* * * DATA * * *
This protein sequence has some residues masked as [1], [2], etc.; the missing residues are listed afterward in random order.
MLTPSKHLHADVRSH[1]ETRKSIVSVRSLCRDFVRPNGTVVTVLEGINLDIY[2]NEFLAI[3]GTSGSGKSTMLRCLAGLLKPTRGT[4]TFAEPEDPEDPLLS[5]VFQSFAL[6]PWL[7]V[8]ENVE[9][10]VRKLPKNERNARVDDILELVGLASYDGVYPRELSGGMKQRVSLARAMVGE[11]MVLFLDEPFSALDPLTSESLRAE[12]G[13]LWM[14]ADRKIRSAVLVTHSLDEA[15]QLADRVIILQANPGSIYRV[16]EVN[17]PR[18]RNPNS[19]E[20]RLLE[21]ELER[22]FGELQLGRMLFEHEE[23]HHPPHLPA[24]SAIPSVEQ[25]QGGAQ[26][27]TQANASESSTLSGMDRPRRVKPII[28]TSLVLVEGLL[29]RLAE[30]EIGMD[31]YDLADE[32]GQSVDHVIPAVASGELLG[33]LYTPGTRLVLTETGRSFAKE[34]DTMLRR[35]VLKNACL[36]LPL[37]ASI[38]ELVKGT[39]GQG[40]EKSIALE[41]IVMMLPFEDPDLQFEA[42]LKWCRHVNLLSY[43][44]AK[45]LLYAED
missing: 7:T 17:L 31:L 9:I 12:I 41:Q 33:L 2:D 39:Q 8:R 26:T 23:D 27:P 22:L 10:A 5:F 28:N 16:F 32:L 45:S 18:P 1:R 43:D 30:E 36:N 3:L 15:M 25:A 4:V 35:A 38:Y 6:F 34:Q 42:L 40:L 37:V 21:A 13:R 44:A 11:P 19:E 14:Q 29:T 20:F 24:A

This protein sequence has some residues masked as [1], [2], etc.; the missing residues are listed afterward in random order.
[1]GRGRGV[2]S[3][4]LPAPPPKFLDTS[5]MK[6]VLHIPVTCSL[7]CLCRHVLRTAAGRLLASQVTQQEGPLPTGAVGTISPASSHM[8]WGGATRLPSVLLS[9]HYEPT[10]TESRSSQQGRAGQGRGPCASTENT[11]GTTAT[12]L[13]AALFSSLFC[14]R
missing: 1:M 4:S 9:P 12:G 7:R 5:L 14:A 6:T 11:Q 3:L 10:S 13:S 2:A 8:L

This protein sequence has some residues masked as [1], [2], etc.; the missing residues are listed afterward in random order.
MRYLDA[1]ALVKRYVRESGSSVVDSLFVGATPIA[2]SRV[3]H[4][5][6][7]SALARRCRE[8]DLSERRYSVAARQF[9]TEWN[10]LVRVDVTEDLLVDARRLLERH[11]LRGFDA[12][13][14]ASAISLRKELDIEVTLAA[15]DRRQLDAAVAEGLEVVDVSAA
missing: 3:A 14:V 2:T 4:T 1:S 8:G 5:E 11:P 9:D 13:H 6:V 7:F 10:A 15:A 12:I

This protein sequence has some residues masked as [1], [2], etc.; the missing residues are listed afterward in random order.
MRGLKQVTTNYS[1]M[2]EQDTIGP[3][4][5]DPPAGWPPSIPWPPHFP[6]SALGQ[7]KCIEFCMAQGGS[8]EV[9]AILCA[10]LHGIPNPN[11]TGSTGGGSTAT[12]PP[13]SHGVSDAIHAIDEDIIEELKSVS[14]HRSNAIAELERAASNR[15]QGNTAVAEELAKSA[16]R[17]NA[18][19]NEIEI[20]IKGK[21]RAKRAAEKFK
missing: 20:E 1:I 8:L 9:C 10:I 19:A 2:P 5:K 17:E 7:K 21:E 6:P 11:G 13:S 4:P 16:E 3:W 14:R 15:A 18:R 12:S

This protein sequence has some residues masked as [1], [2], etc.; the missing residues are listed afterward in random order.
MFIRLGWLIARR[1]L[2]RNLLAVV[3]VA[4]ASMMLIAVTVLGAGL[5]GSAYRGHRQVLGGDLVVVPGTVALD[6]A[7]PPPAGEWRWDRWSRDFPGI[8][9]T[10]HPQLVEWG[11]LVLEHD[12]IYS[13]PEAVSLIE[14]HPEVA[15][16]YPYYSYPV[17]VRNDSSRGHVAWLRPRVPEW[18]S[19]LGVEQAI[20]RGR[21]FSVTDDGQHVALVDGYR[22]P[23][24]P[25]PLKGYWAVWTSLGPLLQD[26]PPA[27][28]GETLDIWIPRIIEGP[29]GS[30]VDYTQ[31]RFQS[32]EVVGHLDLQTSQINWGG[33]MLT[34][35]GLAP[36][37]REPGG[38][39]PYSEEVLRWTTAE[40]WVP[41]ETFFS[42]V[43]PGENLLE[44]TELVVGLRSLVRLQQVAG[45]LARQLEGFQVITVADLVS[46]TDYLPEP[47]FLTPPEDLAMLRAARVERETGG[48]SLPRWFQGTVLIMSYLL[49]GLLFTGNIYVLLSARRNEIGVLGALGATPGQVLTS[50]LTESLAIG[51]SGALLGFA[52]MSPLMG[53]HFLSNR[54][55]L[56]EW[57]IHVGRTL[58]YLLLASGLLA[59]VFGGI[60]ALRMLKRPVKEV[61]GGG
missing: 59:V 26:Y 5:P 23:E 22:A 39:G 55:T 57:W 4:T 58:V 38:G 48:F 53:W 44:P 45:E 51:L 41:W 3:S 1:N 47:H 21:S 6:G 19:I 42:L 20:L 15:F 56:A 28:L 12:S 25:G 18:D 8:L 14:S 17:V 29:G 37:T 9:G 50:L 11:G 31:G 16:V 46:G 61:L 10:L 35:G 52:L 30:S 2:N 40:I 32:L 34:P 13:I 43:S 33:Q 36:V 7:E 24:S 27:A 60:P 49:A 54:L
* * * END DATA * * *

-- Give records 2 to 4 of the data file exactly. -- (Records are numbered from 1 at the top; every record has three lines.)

This protein sequence has some residues masked as [1], [2], etc.; the missing residues are listed afterward in random order.
[1]GRGRGV[2]S[3][4]LPAPPPKFLDTS[5]MK[6]VLHIPVTCSL[7]CLCRHVLRTAAGRLLASQVTQQEGPLPTGAVGTISPASSHM[8]WGGATRLPSVLLS[9]HYEPT[10]TESRSSQQGRAGQGRGPCASTENT[11]GTTAT[12]L[13]AALFSSLFC[14]R
missing: 1:M 4:S 9:P 12:G 7:R 5:L 14:A 6:T 11:Q 3:L 10:S 13:S 2:A 8:L

This protein sequence has some residues masked as [1], [2], etc.; the missing residues are listed afterward in random order.
MRYLDA[1]ALVKRYVRESGSSVVDSLFVGATPIA[2]SRV[3]H[4][5][6][7]SALARRCRE[8]DLSERRYSVAARQF[9]TEWN[10]LVRVDVTEDLLVDARRLLERH[11]LRGFDA[12][13][14]ASAISLRKELDIEVTLAA[15]DRRQLDAAVAEGLEVVDVSAA
missing: 3:A 14:V 2:T 4:T 1:S 8:G 5:E 11:P 9:D 13:H 6:V 7:F 10:A 15:A 12:I

This protein sequence has some residues masked as [1], [2], etc.; the missing residues are listed afterward in random order.
MRGLKQVTTNYS[1]M[2]EQDTIGP[3][4][5]DPPAGWPPSIPWPPHFP[6]SALGQ[7]KCIEFCMAQGGS[8]EV[9]AILCA[10]LHGIPNPN[11]TGSTGGGSTAT[12]PP[13]SHGVSDAIHAIDEDIIEELKSVS[14]HRSNAIAELERAASNR[15]QGNTAVAEELAKSA[16]R[17]NA[18][19]NEIEI[20]IKGK[21]RAKRAAEKFK
missing: 20:E 1:I 8:L 9:C 10:I 19:A 2:P 5:K 17:E 7:K 21:E 6:P 11:G 13:S 4:P 16:E 3:W 14:R 15:A 18:R 12:S